Rishi Sunak warns of 'nuclear escalation' threat - as he refuses to set general election date

Rishi Sunak has said the next five years will be "some of the most dangerous yet" - but refused to set a date for a general election.

The prime minister said voters would face a choice between "the future and the past" at the general election and insisted he was "confident" the Tories could defeat Labour.

"It is only us, it is only me, that has the bold ideas and the clear plan that will deliver a secure future for the country," he told Sky News following a speech in London.

But he refused to say when he would call an election for, instead saying it would be "at some point in the second half of this year".

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In a wide-ranging speech that appeared to be a soft launch of his election campaign, Mr Sunak sought to position himself as the best option to navigate a dangerous period, adding that the war in Ukraine "has taken us closer to a dangerous nuclear escalation than at any point since the Cuban missile crisis".

The PM claimed Sir Keir Starmer could not keep the country safe because he once supported Jeremy Corbyn to be Labour leader and Sir Keir had not committed to increasing defence spending to 2.5% of GDP.

Mr Sunak said he remained "confident" his party could win the general election despite polls continuing to suggest the Tories are on course to lose.

He admitted "we haven't got everything right" over the past 14 years his party has been in power but said Labour "have almost nothing to say" about what they would do on most issues.

"No plans for our border, no plans for our energy security, no plans for our economy either," he said.

Mr Sunak said Sir Keir had "no principles either" and had gone from "embracing Jeremy Corbyn to Natalie Elphicke" - the Tory MP who defected to Labour - "all in the cynical pursuit of power. At any price".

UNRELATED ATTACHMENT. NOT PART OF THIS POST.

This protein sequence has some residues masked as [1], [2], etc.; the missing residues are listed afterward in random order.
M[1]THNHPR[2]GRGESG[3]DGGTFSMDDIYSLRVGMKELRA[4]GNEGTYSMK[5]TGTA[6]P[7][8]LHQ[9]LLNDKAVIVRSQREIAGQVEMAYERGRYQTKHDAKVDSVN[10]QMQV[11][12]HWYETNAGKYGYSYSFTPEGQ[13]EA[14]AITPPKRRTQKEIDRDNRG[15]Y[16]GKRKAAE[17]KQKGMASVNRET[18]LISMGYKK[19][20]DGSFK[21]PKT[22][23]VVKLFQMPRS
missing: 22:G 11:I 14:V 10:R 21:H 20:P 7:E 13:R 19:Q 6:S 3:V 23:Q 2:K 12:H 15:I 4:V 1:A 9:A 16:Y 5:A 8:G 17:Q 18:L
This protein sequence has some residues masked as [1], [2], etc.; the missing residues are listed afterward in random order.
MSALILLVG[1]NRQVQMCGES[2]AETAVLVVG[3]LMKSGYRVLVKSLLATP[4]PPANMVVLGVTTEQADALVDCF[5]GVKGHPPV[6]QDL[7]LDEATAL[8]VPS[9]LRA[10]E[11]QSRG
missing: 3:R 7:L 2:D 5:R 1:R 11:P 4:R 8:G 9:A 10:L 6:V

He claimed Labour "have no ideas" and act "like a pressure group, not of would be government".

Asked if he believed the country would be less safe under a Starmer leadership, and if this was the beginning of an argument that says "be careful what you wish for. Better the devil you know", Mr Sunak replied: "In a word, yes."

The PM said he could be relied on to make difficult decisions on the economy and defence, and he would make the UK a world leader in AI and technological advances.

Focusing on defence and technology, he said: "I feel a profound sense of urgency because more will change in the next five years than in the last 30.

"I'm convinced that the next few years will be some of the most dangerous yet the most transformational that our country has ever known."

Mr Sunak said the UK needs to be "prepared strategically, economically, with robust plans and greater national resilience".

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Labour frontbencher Jonathan Ashworth said Mr Sunak's speech - which Downing Street had billed as a "major speech" - was his "seventh reset in 18 months" and "just another desperate attempt to hide from the appalling record of this failed Tory government".

He said: "After 14 years of leaving the country less secure at home and abroad, the Tories have forfeited the right to talk about security.

"Millions of people are paying more on their mortgages, crime is going unsolved, dangerous prisoners are being let out early, the armed forces have been hollowed out and the NHS is on its knees.

"That is this government's record and the only way to turn the page and end the chaos is with a Labour government."

Liberal Democrat leader Sir Ed Davey said Mr Sunak should call a general election.

He said: "Families are sick of the Conservatives failing our NHS, allowing water companies to pump their sewage into our rivers and refusing to help families through the cost of living crisis.

"This Conservative government is out of touch and out of time and Rishi Sunak must do the right thing and give the people a general election."